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National Hardware Show

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Mon. Highlights

Mon. Highlights

On the second day of the National Hardware Show in Chicago, I discovered that true innovation in the power tool arena is in short supply this year. However, I did find a couple of unique clamps, and a new twist to the old-fashioned spade bit. One thing I've learned over the last few years of attending this show is that manufacturers just can't seem to leave well enough alone. (This year alone, I've seen at least three different "improvements" to the tried and true tape measure!) In any event, here are the products I saw today that I thought you might find handy in your shop.


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One of the chief complaints against American Tool's Quick-Grip clamp was that, yeah, it was easy to use, but it didn't clamp as tightly as a bar clamp or a pipe clamp with a screw-type jaw. With the screw-clamp jaw on the Quick-Grip Advantage clamp, shown left in the hands of WOOD magazine's Jim Heavey, you get the ease of their original one-handed bar clamp and the gripping might of a traditional bar clamp. And, unlike the original Quick Grip, which is made mostly of plastic, the Advantage's body is entirely made of heat-treated steel. I like the solid feel and 600-lbs of pressure the Advantage delivers, but it's a bit pricey: the 12" model lists for about $48; the 12", $51; and the 24" for $55. (The actual selling price at retail will likely be lower.)


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The Gross Stabil Contact Clamp uses a pair of cam-shaped rotating heads to grip the edge of a shelf, eliminating the need for long bar clamps in case construction. You simply place the clamp on the shelf (or rail in rail-and-stile construction), as shown left, and tighten the handle. As the clamp pulls that butt joint together, the cams actually increase their grip on the workpiece. The Contact Clamp is currently available at a list price of $64.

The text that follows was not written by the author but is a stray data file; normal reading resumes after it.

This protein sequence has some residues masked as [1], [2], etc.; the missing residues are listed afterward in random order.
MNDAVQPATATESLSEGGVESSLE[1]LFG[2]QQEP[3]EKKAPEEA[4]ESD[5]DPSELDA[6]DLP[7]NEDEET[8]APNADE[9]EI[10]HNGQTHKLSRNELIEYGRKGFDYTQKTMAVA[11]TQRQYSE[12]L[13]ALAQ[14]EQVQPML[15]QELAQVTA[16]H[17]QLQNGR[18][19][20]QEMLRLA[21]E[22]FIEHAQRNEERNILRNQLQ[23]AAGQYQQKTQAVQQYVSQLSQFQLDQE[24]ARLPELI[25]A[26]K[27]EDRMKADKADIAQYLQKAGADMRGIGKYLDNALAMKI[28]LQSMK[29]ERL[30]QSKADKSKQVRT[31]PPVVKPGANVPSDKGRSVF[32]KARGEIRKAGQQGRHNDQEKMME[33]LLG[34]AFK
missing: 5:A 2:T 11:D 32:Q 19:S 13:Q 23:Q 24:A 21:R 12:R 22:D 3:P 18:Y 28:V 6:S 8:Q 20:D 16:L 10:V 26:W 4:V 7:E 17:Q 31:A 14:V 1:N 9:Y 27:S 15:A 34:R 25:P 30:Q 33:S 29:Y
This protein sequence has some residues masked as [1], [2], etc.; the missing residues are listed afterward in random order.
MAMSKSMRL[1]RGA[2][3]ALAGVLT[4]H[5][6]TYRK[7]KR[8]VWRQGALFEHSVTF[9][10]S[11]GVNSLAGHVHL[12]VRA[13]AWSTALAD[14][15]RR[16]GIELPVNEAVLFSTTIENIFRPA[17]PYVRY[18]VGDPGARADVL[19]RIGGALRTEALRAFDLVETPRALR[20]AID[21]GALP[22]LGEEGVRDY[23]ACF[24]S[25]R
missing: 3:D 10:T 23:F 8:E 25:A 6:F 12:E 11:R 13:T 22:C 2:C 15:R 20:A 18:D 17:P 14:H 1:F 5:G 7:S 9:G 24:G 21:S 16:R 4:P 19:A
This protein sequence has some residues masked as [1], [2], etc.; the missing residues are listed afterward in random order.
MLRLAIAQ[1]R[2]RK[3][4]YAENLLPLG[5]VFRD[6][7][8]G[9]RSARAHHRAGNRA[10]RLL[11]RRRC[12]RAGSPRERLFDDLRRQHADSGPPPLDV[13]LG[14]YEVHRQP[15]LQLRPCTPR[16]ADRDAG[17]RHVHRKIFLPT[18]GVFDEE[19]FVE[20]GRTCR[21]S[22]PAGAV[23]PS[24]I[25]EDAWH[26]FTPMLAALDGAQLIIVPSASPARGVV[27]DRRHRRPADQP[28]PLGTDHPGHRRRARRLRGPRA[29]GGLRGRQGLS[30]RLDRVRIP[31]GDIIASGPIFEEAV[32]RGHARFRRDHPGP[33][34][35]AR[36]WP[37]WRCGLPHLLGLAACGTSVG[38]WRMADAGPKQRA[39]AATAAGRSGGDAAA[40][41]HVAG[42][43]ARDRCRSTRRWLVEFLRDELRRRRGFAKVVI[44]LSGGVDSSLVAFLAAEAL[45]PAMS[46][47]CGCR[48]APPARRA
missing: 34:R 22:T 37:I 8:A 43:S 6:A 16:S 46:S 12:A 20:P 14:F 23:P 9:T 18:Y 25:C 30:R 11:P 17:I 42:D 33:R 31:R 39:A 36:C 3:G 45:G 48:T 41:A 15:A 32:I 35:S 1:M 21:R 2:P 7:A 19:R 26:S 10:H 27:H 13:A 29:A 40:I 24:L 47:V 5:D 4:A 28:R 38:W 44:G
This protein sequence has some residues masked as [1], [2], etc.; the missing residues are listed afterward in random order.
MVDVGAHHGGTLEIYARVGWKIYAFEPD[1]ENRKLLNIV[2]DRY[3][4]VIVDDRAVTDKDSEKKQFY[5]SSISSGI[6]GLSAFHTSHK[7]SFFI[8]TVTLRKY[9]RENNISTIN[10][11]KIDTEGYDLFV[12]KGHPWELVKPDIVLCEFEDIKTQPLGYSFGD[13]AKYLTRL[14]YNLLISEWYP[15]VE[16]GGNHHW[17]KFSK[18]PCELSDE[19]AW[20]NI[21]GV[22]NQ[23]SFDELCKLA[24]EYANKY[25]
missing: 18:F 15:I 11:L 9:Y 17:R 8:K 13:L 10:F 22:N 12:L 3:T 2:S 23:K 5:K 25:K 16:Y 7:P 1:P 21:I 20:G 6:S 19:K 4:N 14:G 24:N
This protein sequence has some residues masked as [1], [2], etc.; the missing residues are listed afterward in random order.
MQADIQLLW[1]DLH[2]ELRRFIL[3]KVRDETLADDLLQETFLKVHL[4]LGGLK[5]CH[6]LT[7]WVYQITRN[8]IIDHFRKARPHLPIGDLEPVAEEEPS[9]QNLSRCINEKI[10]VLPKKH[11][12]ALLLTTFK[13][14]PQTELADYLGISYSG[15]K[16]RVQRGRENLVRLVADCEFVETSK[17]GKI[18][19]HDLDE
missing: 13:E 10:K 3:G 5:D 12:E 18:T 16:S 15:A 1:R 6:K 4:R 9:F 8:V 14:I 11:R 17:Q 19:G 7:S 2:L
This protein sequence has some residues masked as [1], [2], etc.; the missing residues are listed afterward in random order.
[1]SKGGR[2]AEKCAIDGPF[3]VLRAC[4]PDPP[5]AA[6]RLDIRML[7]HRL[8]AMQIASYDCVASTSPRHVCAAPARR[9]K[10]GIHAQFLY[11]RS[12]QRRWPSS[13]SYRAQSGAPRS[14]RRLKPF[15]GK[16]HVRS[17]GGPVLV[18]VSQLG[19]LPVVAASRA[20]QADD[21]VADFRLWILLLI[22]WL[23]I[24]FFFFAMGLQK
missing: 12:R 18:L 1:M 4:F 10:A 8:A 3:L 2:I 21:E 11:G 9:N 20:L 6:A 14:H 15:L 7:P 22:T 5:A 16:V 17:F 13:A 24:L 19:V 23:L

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When I first saw the Whizzz bit, I thought it was just another spade bit. But a closer look revealed that the bit twists at the business end (see photo at left). The net effect of this patented design change is to make the bit act like the teeth on a saw blade, shearing the wood instead of hammering through it. I tried a spade bit side by side with the Whizzz bit and found the Whizzz much more aggressive (but not too aggressive), while still leaving a pretty clean-edged hole.


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The dimple on the face of the bit, shown right, acts almost like an ice-cream scoop, dishing out chips better than an ordinary spade bit. We'll test the Whizzz further and report our findings in an upcoming issue of WOOD magazine.


Continued on page 4:  Tues. Highlights

 

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